'A.D. The Bible Continues' Premiere Postmortem: Jesus' Disciples Doubt, Live in Fear and Danger

"These characters didn’t know they were in the Bible. They didn't know the outcome from the Bible. They're humans; they're flawed humans," EP Roma Downey tells THR.

[Warning: This story contains spoilers from the April 5 episode of NBC's A.D. The Bible Continues.]

A.D. The Bible Continues took viewers back in time to where Easter began on Sunday's premiere episode.

The NBC historical drama, executive produced by husband-wife team Mark Burnett and Roma Downey, began with an introductory voice asking audiences, "Truth. What is truth?" as disciple Peter (Adam Levy) ran through the streets in an effort to find Jesus the Nazarene (Juan Pablo Di Pace) as he is being questioned by Pilate (Vincent Regan), who decides that Jesus should be crucified at the demand of high priest Caiaphas (Richard Coyle).

As the episode unfolds, the Old- and New-Testament writings of Jesus' crucifixion come to life — Judas betrays him, Peter denies him three times, he is nailed to the cross and buried in a tomb and the temple is destroyed, among others — as audiences witness the personal feelings, conflicts and outlook on Jesus of each character in the episode.

Burnett and Downey go into great detail to address the tensions between characters who have opposing views of Jesus, including Pilate and wife Claudia (Joanne Whalley), Caiaphas' wife Leah (Jodhi May) and high priest Joseph of Arimathea (Kevin Doyle), Caiaphas and Pilate and the disciples versus one another. At the end of the episode, viewers are left watching a heaven-sent angel warrior begin to roll the stone away from the tomb, which is beaming with light from the inside, in front of fearful Roman soldiers.

A.D. executive producer Downey talked with THR about expanding each character's story, life unfolding for the disciples after Jesus' death and the show premiering on Easter.

Read more Mark Burnett, Roma Downey's 'A.D. The Bible Continues': Jesus' Death "Changed World History"

Why did you choose to focus more on the characters' individual perspectives versus the crucifixion in the premiere episode?

The first episode deals with the crucifixion of Jesus and, three days later, the resurrection of Jesus, so, for most of the series, it will play out by how that has impacted the world in which they live. We follow the disciples in those early days: tumultuous days, dangerous days following his death, where they lived in fear of their lives. There's chaos and confusion all around them while they regroup. Of course, when Jesus resurrects, hope is born again for them. The series draws upon scripture: the book of Acts and also from the historic writings of the time, Josephus and others, to create a historic context and political context so that the story will have a fullness and that the audience can come to it and understand. On one hand, we show the Romans led by Pontius Pilate: ruthless and cruel, and is a regime of oppression. The same regime, of course, that destroyed the Jerusalem temple in 70 A.D., which is why the rebels fled to the hilltop of Masada. We have the Romans and the political maneuvering of Herod, of zealots, who believe that the only way to freedom is by lifting of sword. The temple authorities, led by Caiaphas, and then, of course, at the heartbeat of it are the disciples that are moving forward as a persecuted people with courage and strength.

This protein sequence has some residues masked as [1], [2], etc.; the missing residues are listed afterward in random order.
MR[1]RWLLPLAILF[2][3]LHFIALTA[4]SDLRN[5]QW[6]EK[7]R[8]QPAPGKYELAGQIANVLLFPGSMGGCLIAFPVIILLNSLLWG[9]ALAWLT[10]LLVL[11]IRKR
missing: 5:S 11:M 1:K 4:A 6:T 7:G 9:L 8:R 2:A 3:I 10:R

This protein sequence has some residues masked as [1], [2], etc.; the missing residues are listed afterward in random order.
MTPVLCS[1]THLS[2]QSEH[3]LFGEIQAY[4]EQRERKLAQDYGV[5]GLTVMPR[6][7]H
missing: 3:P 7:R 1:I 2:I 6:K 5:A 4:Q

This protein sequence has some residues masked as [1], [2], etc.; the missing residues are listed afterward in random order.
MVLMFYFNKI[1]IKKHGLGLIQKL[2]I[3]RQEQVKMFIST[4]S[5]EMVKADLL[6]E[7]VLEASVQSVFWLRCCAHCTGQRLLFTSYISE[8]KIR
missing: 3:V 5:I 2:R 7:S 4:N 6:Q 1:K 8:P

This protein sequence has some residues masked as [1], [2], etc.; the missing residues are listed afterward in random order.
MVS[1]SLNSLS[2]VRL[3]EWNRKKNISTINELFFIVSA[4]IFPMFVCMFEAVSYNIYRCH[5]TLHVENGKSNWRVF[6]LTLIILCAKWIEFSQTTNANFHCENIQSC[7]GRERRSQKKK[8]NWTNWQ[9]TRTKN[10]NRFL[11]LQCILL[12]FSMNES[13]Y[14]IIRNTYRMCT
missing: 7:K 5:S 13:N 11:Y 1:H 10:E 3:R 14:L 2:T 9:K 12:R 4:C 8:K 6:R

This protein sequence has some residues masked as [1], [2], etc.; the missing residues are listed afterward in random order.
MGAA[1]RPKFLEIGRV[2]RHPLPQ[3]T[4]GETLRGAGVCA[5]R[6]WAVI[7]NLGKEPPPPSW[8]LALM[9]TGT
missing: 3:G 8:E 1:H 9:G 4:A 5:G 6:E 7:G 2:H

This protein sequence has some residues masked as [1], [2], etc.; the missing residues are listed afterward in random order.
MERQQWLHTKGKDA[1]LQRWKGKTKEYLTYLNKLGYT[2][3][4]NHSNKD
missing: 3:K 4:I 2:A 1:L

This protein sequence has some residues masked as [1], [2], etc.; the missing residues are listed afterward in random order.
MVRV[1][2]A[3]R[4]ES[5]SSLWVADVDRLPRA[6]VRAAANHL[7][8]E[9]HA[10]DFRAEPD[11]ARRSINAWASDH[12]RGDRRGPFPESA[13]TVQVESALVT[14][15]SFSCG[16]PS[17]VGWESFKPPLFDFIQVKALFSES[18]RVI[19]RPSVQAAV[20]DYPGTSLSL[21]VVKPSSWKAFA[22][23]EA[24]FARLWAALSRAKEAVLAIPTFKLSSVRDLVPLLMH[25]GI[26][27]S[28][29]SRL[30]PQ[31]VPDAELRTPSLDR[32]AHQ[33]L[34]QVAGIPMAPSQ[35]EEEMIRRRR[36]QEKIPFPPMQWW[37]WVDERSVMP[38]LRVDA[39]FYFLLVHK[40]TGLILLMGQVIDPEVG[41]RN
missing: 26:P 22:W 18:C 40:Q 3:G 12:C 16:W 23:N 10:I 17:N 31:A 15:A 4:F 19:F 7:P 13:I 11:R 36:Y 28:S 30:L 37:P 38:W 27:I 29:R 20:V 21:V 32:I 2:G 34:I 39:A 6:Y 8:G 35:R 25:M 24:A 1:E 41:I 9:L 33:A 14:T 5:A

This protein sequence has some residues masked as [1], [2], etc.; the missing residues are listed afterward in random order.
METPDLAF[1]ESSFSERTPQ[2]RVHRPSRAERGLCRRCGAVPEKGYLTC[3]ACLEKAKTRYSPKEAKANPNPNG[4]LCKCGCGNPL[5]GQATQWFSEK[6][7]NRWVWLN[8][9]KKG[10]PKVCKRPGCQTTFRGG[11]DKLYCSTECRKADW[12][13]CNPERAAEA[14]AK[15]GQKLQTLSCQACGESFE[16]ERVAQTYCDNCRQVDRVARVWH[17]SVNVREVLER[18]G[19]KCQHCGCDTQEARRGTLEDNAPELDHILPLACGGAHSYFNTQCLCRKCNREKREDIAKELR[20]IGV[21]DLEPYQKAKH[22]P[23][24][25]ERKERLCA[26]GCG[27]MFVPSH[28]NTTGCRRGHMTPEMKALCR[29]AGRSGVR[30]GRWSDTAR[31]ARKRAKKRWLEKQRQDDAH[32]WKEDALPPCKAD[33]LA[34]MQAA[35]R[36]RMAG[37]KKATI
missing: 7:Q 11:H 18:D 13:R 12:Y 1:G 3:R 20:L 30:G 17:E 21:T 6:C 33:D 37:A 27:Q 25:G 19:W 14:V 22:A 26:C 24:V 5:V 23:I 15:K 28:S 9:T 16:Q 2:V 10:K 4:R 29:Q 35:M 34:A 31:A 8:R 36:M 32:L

Jesus is crucified and buried by the end of the first episode. What will the focus of A.D. be in the coming weeks?

With the Bible series, we had the opportunity to start at the beginning of the Bible and tell the story ambitiously until the end. We only had 10 hours, and we wished we could have taken a deeper dive. With A.D. The Bible Continues, we have been able to use the death of Jesus as the starting point because, really, it's the journey of what happens next. It was a moment that changed the world — it changed world history. The title of our show shows that it changed how our calendar was measured. It had resounding impact and, again, with the 12 remaining disciples, eventually they brought down the Roman Empire. That's historic. It's a story of faith and of courage, and I don't think that you have to be of Christian faith to enjoy this story. It's a broad story, and we're excited that it's on broadcast TV. We're so grateful to NBC and our partnership with them that on Easter Sunday, the day of the resurrection, people will be able to gather around their television sets and experience the story together.

Was Easter Sunday the desired airdate from the start?

It's no accident. We had originally thought that we would deliver the show for a September launch, and Bob Greenblatt [NBC chairman] called us and said, "Guys, it's a wiser choice to launch the show Easter Sunday. Can we get it by then?" We started principal photography in September, and we just finished principal photography on St. Patrick's Day, so the pressure has been hard on our postproduction team to edit it quickly so that we are able to make the delivery date. But it's all come together so well. [Viewers will see] the special effects and the amazing set that we built down there: We built a minicity in Morocco with a labyrinth of streets. For us, it's just about telling these stories in a very human way. These characters didn’t know they were in the Bible. They didn't know the outcome from the Bible. They're humans; they're flawed humans, and we wanted to show it with grittiness and authenticity in a compelling, surprising way to draw the viewer.

Read more Mark Burnett: Don't Change Jesus' Story (Guest Column)

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